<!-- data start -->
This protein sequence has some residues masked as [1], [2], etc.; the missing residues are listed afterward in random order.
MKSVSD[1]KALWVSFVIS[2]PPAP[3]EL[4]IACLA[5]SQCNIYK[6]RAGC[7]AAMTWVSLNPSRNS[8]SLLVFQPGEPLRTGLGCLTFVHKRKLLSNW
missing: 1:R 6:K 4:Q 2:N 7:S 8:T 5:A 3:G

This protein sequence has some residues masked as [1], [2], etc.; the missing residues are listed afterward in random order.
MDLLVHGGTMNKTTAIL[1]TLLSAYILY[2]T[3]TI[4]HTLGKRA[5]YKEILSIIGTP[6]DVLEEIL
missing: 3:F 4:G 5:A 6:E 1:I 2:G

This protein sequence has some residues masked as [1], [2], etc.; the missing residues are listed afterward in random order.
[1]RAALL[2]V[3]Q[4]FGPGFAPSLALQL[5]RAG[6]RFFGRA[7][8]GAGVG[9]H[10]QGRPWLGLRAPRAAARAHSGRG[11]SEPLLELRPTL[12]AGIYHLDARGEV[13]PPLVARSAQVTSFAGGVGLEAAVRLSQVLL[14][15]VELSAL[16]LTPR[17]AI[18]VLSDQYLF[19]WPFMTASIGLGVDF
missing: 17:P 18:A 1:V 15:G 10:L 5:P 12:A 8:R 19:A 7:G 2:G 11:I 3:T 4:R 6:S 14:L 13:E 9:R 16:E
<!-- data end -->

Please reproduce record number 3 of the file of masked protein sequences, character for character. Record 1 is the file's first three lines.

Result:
This protein sequence has some residues masked as [1], [2], etc.; the missing residues are listed afterward in random order.
[1]RAALL[2]V[3]Q[4]FGPGFAPSLALQL[5]RAG[6]RFFGRA[7][8]GAGVG[9]H[10]QGRPWLGLRAPRAAARAHSGRG[11]SEPLLELRPTL[12]AGIYHLDARGEV[13]PPLVARSAQVTSFAGGVGLEAAVRLSQVLL[14][15]VELSAL[16]LTPR[17]AI[18]VLSDQYLF[19]WPFMTASIGLGVDF
missing: 17:P 18:A 1:V 15:G 10:L 5:P 12:A 8:R 19:A 7:G 2:G 11:I 3:T 4:R 6:S 14:L 13:E 9:R 16:E